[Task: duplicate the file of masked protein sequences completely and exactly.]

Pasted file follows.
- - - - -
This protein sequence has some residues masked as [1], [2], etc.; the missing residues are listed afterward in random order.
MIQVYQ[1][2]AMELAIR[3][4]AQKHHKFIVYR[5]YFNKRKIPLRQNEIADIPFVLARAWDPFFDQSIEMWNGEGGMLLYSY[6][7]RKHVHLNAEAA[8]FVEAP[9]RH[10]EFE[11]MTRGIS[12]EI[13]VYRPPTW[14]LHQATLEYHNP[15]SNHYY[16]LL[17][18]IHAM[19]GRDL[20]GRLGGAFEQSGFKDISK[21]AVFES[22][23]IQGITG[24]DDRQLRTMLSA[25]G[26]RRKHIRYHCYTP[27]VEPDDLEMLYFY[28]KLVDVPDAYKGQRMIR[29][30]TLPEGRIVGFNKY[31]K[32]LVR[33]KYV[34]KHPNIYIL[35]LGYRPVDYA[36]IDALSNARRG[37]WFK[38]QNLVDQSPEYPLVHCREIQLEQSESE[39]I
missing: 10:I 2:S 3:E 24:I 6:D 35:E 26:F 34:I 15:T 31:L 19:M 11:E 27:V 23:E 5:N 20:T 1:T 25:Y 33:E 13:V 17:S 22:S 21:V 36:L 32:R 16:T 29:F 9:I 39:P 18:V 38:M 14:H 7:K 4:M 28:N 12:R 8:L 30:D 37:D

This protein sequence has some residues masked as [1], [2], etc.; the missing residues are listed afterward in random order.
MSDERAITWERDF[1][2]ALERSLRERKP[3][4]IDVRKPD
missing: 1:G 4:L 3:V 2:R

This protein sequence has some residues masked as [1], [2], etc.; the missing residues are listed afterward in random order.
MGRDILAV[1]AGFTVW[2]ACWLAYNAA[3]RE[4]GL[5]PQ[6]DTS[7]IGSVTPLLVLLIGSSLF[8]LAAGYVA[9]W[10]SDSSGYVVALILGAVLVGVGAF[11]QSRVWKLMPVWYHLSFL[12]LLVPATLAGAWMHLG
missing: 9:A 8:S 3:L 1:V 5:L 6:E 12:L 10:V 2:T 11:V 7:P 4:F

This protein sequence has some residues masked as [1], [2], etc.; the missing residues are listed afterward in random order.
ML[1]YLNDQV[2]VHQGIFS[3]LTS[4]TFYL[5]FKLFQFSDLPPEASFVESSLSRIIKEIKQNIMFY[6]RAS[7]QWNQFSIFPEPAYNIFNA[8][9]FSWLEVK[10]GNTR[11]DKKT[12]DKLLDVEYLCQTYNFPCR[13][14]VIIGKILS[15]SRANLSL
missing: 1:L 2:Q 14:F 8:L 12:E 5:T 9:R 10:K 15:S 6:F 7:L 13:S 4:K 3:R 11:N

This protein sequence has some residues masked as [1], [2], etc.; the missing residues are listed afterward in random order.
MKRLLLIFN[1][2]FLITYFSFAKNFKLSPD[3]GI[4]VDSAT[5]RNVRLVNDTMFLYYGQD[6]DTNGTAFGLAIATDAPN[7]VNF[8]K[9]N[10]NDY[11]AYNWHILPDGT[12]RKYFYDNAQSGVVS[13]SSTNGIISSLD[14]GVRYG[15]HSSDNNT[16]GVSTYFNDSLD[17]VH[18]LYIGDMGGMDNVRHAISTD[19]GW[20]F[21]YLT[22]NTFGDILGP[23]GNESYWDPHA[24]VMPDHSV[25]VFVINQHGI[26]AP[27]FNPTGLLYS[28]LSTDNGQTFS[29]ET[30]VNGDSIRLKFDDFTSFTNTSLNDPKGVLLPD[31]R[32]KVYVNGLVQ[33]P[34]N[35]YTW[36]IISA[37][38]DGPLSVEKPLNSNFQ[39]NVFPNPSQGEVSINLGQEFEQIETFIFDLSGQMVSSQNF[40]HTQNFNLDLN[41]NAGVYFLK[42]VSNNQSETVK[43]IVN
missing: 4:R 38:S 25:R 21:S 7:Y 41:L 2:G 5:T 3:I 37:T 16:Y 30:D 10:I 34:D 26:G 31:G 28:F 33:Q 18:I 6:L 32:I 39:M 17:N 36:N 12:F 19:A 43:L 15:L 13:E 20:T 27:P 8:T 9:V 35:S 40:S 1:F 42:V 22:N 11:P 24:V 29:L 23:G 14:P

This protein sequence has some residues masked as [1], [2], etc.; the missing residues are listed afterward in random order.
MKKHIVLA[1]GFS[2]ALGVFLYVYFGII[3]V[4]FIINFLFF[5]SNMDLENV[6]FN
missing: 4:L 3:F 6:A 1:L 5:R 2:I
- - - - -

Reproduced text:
This protein sequence has some residues masked as [1], [2], etc.; the missing residues are listed afterward in random order.
MIQVYQ[1][2]AMELAIR[3][4]AQKHHKFIVYR[5]YFNKRKIPLRQNEIADIPFVLARAWDPFFDQSIEMWNGEGGMLLYSY[6][7]RKHVHLNAEAA[8]FVEAP[9]RH[10]EFE[11]MTRGIS[12]EI[13]VYRPPTW[14]LHQATLEYHNP[15]SNHYY[16]LL[17][18]IHAM[19]GRDL[20]GRLGGAFEQSGFKDISK[21]AVFES[22][23]IQGITG[24]DDRQLRTMLSA[25]G[26]RRKHIRYHCYTP[27]VEPDDLEMLYFY[28]KLVDVPDAYKGQRMIR[29][30]TLPEGRIVGFNKY[31]K[32]LVR[33]KYV[34]KHPNIYIL[35]LGYRPVDYA[36]IDALSNARRG[37]WFK[38]QNLVDQSPEYPLVHCREIQLEQSESE[39]I
missing: 10:I 2:S 3:E 24:I 6:D 35:E 26:F 34:I 15:T 31:L 19:M 11:E 27:V 23:E 5:N 20:T 1:T 25:Y 33:E 13:V 17:S 22:S 21:V 36:L 32:R 16:T 29:F 9:I 39:P 18:V 38:M 14:H 7:K 4:M 28:N 12:R 8:L 30:D 37:D

This protein sequence has some residues masked as [1], [2], etc.; the missing residues are listed afterward in random order.
MSDERAITWERDF[1][2]ALERSLRERKP[3][4]IDVRKPD
missing: 1:G 4:L 3:V 2:R

This protein sequence has some residues masked as [1], [2], etc.; the missing residues are listed afterward in random order.
MGRDILAV[1]AGFTVW[2]ACWLAYNAA[3]RE[4]GL[5]PQ[6]DTS[7]IGSVTPLLVLLIGSSLF[8]LAAGYVA[9]W[10]SDSSGYVVALILGAVLVGVGAF[11]QSRVWKLMPVWYHLSFL[12]LLVPATLAGAWMHLG
missing: 9:A 8:S 3:L 1:V 5:L 6:E 12:L 10:V 2:T 11:V 7:P 4:F

This protein sequence has some residues masked as [1], [2], etc.; the missing residues are listed afterward in random order.
ML[1]YLNDQV[2]VHQGIFS[3]LTS[4]TFYL[5]FKLFQFSDLPPEASFVESSLSRIIKEIKQNIMFY[6]RAS[7]QWNQFSIFPEPAYNIFNA[8][9]FSWLEVK[10]GNTR[11]DKKT[12]DKLLDVEYLCQTYNFPCR[13][14]VIIGKILS[15]SRANLSL
missing: 1:L 2:Q 14:F 8:L 12:E 5:T 9:R 10:K 15:S 6:F 7:L 13:S 4:K 3:R 11:N

This protein sequence has some residues masked as [1], [2], etc.; the missing residues are listed afterward in random order.
MKRLLLIFN[1][2]FLITYFSFAKNFKLSPD[3]GI[4]VDSAT[5]RNVRLVNDTMFLYYGQD[6]DTNGTAFGLAIATDAPN[7]VNF[8]K[9]N[10]NDY[11]AYNWHILPDGT[12]RKYFYDNAQSGVVS[13]SSTNGIISSLD[14]GVRYG[15]HSSDNNT[16]GVSTYFNDSLD[17]VH[18]LYIGDMGGMDNVRHAISTD[19]GW[20]F[21]YLT[22]NTFGDILGP[23]GNESYWDPHA[24]VMPDHSV[25]VFVINQHGI[26]AP[27]FNPTGLLYS[28]LSTDNGQTFS[29]ET[30]VNGDSIRLKFDDFTSFTNTSLNDPKGVLLPD[31]R[32]KVYVNGLVQ[33]P[34]N[35]YTW[36]IISA[37][38]DGPLSVEKPLNSNFQ[39]NVFPNPSQGEVSINLGQEFEQIETFIFDLSGQMVSSQNF[40]HTQNFNLDLN[41]NAGVYFLK[42]VSNNQSETVK[43]IVN
missing: 4:R 38:S 25:R 21:S 7:Y 41:L 2:G 5:T 3:I 37:T 16:Y 30:D 10:I 34:D 26:G 31:G 28:F 33:Q 18:I 6:L 32:I 39:M 17:N 36:N 12:F 19:A 43:L 15:L 13:E 20:T 27:P 8:T 9:V 35:S 40:S 1:F 42:V 22:N 11:P 24:V 29:L 23:G 14:P

This protein sequence has some residues masked as [1], [2], etc.; the missing residues are listed afterward in random order.
MKKHIVLA[1]GFS[2]ALGVFLYVYFGII[3]V[4]FIINFLFF[5]SNMDLENV[6]FN
missing: 4:L 3:F 6:A 1:L 5:R 2:I